Case in Point


This blog site will feature essays, columns and musings that deal with the intersection of Christianity and journalism and the American Songbook.

Singing in the Shower: Memorial Day 2014

May is the month to remember. This May, Singing in the Shower has already remembered our mothers, and today we remember our military. We will look at how both the Biblical Songbook and the American Songbook treat our service men and women as we celebrate our national holiday, called “Memorial Day.”

Memorial Day began as “Decoration Day” during the Civil War in the 1860s. General Lee surrendered to General Grant at Appomattox and President Lincoln was assassinated – all in April 1865. By the time civilians collected themselves to memorialize all the dead of the Civil War it was the following month – May 1865. The idea behind the May “Decoration Day” or Memorial Day has always been to honor the military dead in our society.

In the Biblical Songbook we get the first national commemorative military celebration in 2 Samuel 3 (31-3) – the memorial service for the great Israelite general, Abner. The story is that a rival general, Joab, has murdered Abner, and David is in full mourning:“Then David said to Joab and all the people with [Joab]. ‘Tear your clothes and put on sackcloth and walk in mourning in front of Abner.’” The text continues: “King David himself walked behind the bier (beer). They buried Abner in Hebron, and the king wept aloud at Abner’s tomb. All the people wept also.” The scene is reminiscent of a US president leading a nation in mourning at the tomb of a fallen war hero. The power of Abner’s “memorial day” is illustrated by several facts: David is referred to for the first time in the Bible as “King David.” Abner is buried, not in his home city in the territory of Benjamin, which would have been customary, but in the royal city at the time – Hebron. And, at the memorial service, David turns on his lyrical genius with a carefully-crafted, publicly-recited poem with the closing refrain: “Do you not realize that a prince and a great man has fallen in Israel this day?” This is a sentence that has been used in English-speaking military funerals for centuries, since the King James Bible published it in the English language in 1611. The Church has appropriately been hesitant through the ages in hymning nationalism in her worship.

We Christians are to love our country, but love our Savior and our heavenly home more. The example of the apostles in Acts 5 is a cautionary warning for us not to be too nationalistic. Having said this, the hymn “God of our Fathers” is used by some in the military as an unofficial hymn of the United States Armed Forces with lyrics such as: “In this free land, by thee our lot is cast; be thou our ruler, guardian, guide and stay.” and “Be thy strong arm, our ever-sure defense.”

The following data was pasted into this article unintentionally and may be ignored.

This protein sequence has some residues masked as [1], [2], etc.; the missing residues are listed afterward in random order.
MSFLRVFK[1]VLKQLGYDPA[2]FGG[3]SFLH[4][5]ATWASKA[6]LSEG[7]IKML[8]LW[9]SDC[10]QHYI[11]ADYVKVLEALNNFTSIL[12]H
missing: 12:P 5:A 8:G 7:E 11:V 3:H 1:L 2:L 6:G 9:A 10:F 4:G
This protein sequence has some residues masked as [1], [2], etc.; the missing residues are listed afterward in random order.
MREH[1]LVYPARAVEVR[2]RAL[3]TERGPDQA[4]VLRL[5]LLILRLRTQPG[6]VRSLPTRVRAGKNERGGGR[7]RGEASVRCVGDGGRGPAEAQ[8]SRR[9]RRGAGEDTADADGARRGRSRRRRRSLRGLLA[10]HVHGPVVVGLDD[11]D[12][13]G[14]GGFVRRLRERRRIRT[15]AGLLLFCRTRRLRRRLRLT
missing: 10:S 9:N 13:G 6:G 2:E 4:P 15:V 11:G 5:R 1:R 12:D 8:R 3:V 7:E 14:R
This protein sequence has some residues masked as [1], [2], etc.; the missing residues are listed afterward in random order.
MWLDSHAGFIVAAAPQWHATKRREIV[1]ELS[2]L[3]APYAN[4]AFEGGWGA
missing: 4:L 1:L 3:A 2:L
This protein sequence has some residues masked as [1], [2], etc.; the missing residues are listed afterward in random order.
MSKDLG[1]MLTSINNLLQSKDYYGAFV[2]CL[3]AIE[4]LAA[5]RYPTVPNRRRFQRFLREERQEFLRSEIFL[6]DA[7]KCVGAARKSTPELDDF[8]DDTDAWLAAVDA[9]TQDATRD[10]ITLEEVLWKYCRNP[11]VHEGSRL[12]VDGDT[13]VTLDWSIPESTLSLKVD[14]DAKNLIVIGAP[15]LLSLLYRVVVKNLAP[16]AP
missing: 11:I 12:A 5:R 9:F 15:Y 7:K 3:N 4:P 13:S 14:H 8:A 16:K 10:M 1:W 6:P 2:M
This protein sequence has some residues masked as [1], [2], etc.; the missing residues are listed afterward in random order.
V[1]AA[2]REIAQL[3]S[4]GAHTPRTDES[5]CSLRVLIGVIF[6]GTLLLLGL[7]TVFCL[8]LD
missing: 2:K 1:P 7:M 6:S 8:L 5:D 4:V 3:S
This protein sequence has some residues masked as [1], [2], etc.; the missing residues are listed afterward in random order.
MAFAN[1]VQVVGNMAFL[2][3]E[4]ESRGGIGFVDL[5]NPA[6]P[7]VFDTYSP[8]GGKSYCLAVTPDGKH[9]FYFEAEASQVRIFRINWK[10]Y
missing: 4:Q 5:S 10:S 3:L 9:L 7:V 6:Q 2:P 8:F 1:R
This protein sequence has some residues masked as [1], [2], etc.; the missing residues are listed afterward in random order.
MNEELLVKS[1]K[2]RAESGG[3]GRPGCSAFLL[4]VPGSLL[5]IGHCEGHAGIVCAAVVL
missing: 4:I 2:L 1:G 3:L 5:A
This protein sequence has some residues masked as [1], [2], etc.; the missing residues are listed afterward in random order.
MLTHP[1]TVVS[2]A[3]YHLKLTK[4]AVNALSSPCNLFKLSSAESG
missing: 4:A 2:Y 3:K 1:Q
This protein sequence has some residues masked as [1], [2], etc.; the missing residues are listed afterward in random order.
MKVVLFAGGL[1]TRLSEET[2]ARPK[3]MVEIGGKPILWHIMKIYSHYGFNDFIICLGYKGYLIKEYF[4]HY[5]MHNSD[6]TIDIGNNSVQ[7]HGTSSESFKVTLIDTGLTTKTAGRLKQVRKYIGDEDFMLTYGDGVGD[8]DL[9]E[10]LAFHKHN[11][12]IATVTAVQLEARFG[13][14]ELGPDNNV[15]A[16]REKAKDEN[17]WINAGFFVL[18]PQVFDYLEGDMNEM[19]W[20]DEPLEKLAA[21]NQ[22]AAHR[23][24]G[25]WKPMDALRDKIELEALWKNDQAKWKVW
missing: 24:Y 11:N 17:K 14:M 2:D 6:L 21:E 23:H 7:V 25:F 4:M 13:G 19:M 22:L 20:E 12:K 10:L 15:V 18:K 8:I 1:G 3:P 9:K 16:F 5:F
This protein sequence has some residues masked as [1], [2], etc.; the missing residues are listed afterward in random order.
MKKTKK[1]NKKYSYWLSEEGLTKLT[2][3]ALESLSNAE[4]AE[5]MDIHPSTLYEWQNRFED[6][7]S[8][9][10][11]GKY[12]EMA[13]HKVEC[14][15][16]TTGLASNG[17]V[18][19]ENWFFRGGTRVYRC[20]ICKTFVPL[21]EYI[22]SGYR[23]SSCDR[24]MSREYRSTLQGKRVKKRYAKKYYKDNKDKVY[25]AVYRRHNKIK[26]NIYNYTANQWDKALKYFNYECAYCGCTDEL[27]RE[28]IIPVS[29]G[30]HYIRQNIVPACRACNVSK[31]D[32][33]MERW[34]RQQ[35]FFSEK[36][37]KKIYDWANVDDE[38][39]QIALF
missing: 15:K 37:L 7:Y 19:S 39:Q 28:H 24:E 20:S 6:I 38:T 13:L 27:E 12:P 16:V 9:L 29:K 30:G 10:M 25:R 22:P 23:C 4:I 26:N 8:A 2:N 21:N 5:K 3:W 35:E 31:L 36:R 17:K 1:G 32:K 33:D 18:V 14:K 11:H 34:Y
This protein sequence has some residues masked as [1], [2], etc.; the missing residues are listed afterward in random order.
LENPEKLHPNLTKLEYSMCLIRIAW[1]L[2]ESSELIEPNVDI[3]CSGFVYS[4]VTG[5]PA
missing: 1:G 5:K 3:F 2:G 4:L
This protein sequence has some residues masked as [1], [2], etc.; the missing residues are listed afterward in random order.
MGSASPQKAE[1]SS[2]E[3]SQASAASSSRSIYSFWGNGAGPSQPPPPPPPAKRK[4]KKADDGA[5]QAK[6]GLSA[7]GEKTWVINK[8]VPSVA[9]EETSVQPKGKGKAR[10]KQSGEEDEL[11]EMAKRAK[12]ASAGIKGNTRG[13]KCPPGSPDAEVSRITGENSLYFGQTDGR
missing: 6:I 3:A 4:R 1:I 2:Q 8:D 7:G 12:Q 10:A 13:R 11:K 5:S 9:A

Here is the President’s own United States Marine Band, magisterially playing “God of Our Fathers”:

(“God of Our Fathers” performed by the US Marine Band)

Turning to the American Songbook, it is hard to find serious songs that celebrate and honor our fallen warriors. Mourning our killed GIs tends not to be the focus of the Songbook. But once in a while, Tin Pan Alley songwriters have produced popular patriotic songs that have stood the test of time. And one that fits well with Memorial Day is the rousing “This is My Country,” by Don Raye and Al Jacobs written in peacetime 1940. The song didn’t become popular until Fred Waring and His Pennsylvanians recorded it in l942, exactly one month to the day after the bombing of Pearl Harbor.

(“This is My Country” performed by Fred Waring and His Pennsylvanians)

It was Raye who wrote the lyrics which speak of pledging allegiance to a nation that has stood boldly for liberty and freedom. Raye is known both for his novelty songs such as “Boogie Woogie Bugle Boy” and beautiful ballads such as “I’ll Remember April.” Jacobs was a studio pianist and singer. Many young men marched off to war with this Fred Waring 1942 recording ringing in their ears. And many of them would never return.

Memorial Day reminds us to be thankful for all those who have fallen in war —those who gave what President Abraham Lincoln called “the last full measure of devotion” to their country, and to the principle of liberty and justice for all. The United States is a nation which hates warfare, and this somber day of honoring our dead warriors is somewhat leavened by the cheerful fact that we also consider it the beginning of summer. But, as you gather with friends and family in carefree laughter and lightheartedness this May, take time to remember the uniformed “fallen princes” who will not be you with in celebration.

This is Bob Case for “Singing in the Shower: The American Songbook and the Church”


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